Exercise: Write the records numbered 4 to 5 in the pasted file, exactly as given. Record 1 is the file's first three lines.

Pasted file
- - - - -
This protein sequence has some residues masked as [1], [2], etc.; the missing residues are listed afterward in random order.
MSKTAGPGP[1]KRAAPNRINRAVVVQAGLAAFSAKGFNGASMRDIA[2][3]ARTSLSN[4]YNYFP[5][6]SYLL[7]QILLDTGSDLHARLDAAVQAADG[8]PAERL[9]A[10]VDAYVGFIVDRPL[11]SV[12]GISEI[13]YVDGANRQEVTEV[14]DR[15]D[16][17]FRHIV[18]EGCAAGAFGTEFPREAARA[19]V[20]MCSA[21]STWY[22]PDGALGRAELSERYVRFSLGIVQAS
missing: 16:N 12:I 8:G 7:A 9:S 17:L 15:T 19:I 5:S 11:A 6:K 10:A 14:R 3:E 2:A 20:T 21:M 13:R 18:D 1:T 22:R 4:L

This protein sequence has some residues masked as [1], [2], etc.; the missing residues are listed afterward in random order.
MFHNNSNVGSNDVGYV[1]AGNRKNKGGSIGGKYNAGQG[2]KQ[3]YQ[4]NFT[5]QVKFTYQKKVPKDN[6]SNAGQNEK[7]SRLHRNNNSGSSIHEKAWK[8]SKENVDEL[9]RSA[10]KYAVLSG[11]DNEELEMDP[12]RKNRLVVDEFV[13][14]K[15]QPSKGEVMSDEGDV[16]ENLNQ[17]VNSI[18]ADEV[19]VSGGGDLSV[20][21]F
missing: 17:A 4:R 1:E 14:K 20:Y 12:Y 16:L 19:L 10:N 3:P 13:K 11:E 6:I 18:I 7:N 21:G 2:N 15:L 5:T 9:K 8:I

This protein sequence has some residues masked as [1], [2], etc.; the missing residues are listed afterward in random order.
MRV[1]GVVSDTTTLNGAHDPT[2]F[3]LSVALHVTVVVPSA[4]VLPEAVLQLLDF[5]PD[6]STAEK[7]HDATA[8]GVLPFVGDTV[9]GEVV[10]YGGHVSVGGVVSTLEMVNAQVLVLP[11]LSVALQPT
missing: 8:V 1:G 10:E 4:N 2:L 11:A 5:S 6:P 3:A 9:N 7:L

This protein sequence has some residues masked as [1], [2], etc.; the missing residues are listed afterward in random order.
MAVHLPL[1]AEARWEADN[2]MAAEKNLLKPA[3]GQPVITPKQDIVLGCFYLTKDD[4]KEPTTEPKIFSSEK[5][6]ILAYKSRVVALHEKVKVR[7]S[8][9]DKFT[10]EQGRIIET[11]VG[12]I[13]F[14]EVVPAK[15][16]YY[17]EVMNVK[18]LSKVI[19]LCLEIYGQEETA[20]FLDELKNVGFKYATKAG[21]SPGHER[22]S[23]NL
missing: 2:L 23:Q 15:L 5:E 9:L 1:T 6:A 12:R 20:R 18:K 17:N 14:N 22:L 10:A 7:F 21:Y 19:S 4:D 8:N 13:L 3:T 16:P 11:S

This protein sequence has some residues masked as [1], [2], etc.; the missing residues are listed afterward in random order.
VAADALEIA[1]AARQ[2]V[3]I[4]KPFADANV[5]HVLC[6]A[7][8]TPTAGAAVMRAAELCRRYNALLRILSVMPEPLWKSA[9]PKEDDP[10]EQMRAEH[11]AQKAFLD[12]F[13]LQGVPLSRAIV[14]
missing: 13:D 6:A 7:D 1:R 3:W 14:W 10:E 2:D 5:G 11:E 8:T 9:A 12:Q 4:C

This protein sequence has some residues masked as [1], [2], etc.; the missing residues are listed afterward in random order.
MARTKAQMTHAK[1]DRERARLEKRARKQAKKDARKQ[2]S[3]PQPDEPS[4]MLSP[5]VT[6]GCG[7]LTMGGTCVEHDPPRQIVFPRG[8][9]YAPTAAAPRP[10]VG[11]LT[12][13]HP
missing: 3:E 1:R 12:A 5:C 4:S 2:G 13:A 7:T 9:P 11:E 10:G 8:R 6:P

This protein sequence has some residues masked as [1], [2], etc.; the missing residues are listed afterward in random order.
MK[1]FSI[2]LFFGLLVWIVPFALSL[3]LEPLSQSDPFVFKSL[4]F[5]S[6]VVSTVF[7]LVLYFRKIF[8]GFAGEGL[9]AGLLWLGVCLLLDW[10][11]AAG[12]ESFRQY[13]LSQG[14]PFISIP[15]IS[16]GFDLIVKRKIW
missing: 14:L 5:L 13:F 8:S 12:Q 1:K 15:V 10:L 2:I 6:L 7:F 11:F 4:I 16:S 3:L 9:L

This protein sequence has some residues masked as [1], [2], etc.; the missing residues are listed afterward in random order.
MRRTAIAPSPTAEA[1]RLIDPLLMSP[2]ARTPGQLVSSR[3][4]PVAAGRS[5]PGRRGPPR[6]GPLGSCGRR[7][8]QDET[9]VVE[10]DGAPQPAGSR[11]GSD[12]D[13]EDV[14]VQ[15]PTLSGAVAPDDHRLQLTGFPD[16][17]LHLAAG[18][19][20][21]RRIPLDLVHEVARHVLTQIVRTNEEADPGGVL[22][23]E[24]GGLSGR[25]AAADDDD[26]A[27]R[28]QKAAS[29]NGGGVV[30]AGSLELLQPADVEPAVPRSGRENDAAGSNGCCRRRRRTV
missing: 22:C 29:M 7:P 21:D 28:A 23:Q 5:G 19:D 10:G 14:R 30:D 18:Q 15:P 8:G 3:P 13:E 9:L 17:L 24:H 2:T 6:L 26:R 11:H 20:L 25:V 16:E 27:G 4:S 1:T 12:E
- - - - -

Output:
This protein sequence has some residues masked as [1], [2], etc.; the missing residues are listed afterward in random order.
MAVHLPL[1]AEARWEADN[2]MAAEKNLLKPA[3]GQPVITPKQDIVLGCFYLTKDD[4]KEPTTEPKIFSSEK[5][6]ILAYKSRVVALHEKVKVR[7]S[8][9]DKFT[10]EQGRIIET[11]VG[12]I[13]F[14]EVVPAK[15][16]YY[17]EVMNVK[18]LSKVI[19]LCLEIYGQEETA[20]FLDELKNVGFKYATKAG[21]SPGHER[22]S[23]NL
missing: 2:L 23:Q 15:L 5:E 9:L 1:T 6:A 12:R 20:R 18:K 17:N 14:N 22:L 10:A 7:F 21:Y 19:S 4:D 8:N 13:L 3:T 16:P 11:S

This protein sequence has some residues masked as [1], [2], etc.; the missing residues are listed afterward in random order.
VAADALEIA[1]AARQ[2]V[3]I[4]KPFADANV[5]HVLC[6]A[7][8]TPTAGAAVMRAAELCRRYNALLRILSVMPEPLWKSA[9]PKEDDP[10]EQMRAEH[11]AQKAFLD[12]F[13]LQGVPLSRAIV[14]
missing: 13:D 6:A 7:D 1:R 3:W 14:W 10:E 2:D 5:G 11:E 8:T 9:A 12:Q 4:C